Tuesday, November 24, 2009

GCC Troubles Resurface: Issues of Sovereignty, Independence

The United Arab Emirates has formed a special federal council “Council of Border Affairs”, which means that relations with Saudi Arabia are set to get even more tense on the eve of the GCC summit in Kuwait in December. The measure comes after Riyadh stonewalled about making requested clarifications on certain border issues. The border has been an area of contention since before the UAE was formed. And there have been periodic flare-ups especially over the past year. Saudi Arabia has used trade pressures over the border and other issues, as when it blocked thousands of trade trucks from the UAE from crossing the border twice this year. Once this past summer the Saudis even rescinded a joint agreement that citizens of both countries can use their ID cards to travel across the border. That forced many UAE pilgrims to scramble to go to Riyadh in order to get new papers before they could go home. Some had to go back from the border area. It was a small and bullying type of behavior on the part of Saudi Arabia: it was also stupid because it did not endear them any more to the UAE citizens.

Another issue that rankles the Saudis is that the UAE has joined Oman in refusing to join the GCC Gulf common currency. The project is being postponed (as I expected on the site) and revised because the earlier studies were not sufficient and did not cover many economic and technical issues that are necessary to implement it. The UAE partly objected to the Saudis forcing through the selection of Riyadh as the venue for the future Gulf central bank.

The issue of sovereignty is even more important. Oman has always had an eye across the Arabian Sea, the Persian Gulf, and the Indian Ocean. My impression has always been, from interacting with them, that they were skeptic about deeper integration with the Gulf or the wider Arab world. Omanis are clearly worried now about Saudi hegemony, as is the UAE now. The Saudis have been acting as if Riyadh will be the capital of some form of a united Gulf, which raises serious political issues. For example, Kuwait has an electoral system that imposes certain checks and balances on the ruling family. There are no checks and balances in Saudi Arabia, the name of the country tells it all: it is “Saudi”, which means it belongs to the al-Saud. Politically there is no compatibility. This is not a group of democratic European countries seeking to integrate.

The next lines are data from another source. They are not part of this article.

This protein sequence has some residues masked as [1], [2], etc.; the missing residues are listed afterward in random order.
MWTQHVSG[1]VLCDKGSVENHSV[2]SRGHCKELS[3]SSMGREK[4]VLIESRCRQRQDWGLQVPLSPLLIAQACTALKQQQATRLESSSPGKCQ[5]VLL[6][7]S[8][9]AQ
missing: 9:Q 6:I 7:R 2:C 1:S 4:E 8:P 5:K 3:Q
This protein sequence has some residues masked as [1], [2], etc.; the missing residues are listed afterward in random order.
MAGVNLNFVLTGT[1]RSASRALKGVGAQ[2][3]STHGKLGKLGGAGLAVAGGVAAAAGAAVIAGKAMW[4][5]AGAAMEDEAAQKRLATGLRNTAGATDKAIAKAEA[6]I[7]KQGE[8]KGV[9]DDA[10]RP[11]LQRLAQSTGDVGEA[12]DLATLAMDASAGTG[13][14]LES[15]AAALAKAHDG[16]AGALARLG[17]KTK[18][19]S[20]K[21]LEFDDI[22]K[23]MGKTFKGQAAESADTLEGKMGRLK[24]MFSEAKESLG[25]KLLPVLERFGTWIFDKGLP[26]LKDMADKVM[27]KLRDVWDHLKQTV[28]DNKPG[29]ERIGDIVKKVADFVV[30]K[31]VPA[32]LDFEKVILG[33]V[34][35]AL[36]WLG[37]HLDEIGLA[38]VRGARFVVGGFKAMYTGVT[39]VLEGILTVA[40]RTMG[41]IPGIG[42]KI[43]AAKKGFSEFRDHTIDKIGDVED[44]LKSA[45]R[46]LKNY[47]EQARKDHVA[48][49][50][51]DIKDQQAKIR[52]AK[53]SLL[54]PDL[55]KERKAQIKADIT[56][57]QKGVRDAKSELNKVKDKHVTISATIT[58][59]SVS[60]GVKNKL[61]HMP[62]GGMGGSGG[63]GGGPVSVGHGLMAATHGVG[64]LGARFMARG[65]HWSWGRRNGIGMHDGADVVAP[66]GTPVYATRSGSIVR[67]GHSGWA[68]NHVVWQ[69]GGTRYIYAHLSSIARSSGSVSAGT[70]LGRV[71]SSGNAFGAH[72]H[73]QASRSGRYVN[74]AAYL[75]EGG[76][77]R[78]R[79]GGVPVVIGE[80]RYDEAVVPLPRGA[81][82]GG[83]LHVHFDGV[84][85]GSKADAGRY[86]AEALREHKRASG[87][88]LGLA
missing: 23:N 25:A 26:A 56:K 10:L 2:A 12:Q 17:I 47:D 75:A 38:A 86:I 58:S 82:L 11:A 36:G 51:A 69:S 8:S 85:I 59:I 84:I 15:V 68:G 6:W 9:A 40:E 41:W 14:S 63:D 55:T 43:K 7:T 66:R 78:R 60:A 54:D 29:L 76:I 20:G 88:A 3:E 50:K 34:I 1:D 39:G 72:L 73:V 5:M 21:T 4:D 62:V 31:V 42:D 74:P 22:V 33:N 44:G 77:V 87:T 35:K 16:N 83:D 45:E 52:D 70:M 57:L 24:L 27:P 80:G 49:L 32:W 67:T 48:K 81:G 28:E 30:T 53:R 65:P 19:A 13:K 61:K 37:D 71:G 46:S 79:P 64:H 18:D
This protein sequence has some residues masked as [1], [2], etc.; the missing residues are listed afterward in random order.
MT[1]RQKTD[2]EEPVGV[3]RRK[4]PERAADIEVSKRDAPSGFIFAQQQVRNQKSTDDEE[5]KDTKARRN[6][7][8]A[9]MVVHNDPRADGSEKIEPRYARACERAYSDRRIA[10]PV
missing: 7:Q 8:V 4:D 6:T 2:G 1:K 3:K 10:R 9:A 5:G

Look for independent Qatar to either withdraw from the common currency or to become even more active in asserting her independence. The Emir of Qatar followed the Sultan of Oman in visiting Tehran last week. He was followed this week by the Kuwaiti prime minister. The smaller states are reasserting their independence, and that is a good thing. The Iranian wolf may still be a wolf, but it is across the sea, not across a disputed border.

Thursday, November 12, 2009

A Gulf Arab “Intellectual” Opines, But Where are the Half-wits…………..

Kuwaiti “Liberal” writer Sami al-Nusuf called that Egypt become a monarchy again, with Gamal Mubarak crowned king. He said that will guarantee the stability of Egypt and the prosperity of her people…… He said that spain and Greece have gone back to the monarchy system and they have done well……… He also happened to say that Elaph was the best media outlet in the Arab world…..Elaph

Didn’t they call this same guy a “thinker” a few days ago? Now he is a mere “liberal writer”, demoted: which means they are on the right track, but not quite there yet. That “liberal” has got to go. How about “plutocrat”?

Greece never went back to a monarchy system.

Egypt has a king already, and he has screwed up his country real good for 28 years.

What was that old E F Hutton commercial? It can be rephrased: when half-wits talk, Arabs listen, especially in the absolute royal Saudi media………….

I tell you, he didn’t leave much for the rest of us half-wits .

More on this same later…..


On the Gulf: Plutocrats, Tribals, Islamists, et al…….

A political tug of war has been going on in Kuwait. It is essentially a struggle for power between an elected parliament and unelected plutocrats of the merchant families. It is also a struggle for the economic pie.

The plutocrats, the merchant families who control businesses and the media, are pushing for adoption of sweeping packages of major construction projects. They would get the contracts and the benefits from these contracts, and they are salivating at the prospect. This would not benefit the other classes much since the plutocrats usually import cheap labor from Asia and Egypt rather than hire locally. A plutocrat family usually has one or two of its sons manage a multitude of imported cheap labor and a few imported white-collars: that is how they run their businesses.

Parliament, now mostly representing tribal elements and middle to lower classes, is pushing, part of it is pushing, for direct support for the debt-ridden consumers, their voters, rather than to the business classes. They are holding up government projects that would benefit the plutocrats until the consumer issue is resolved.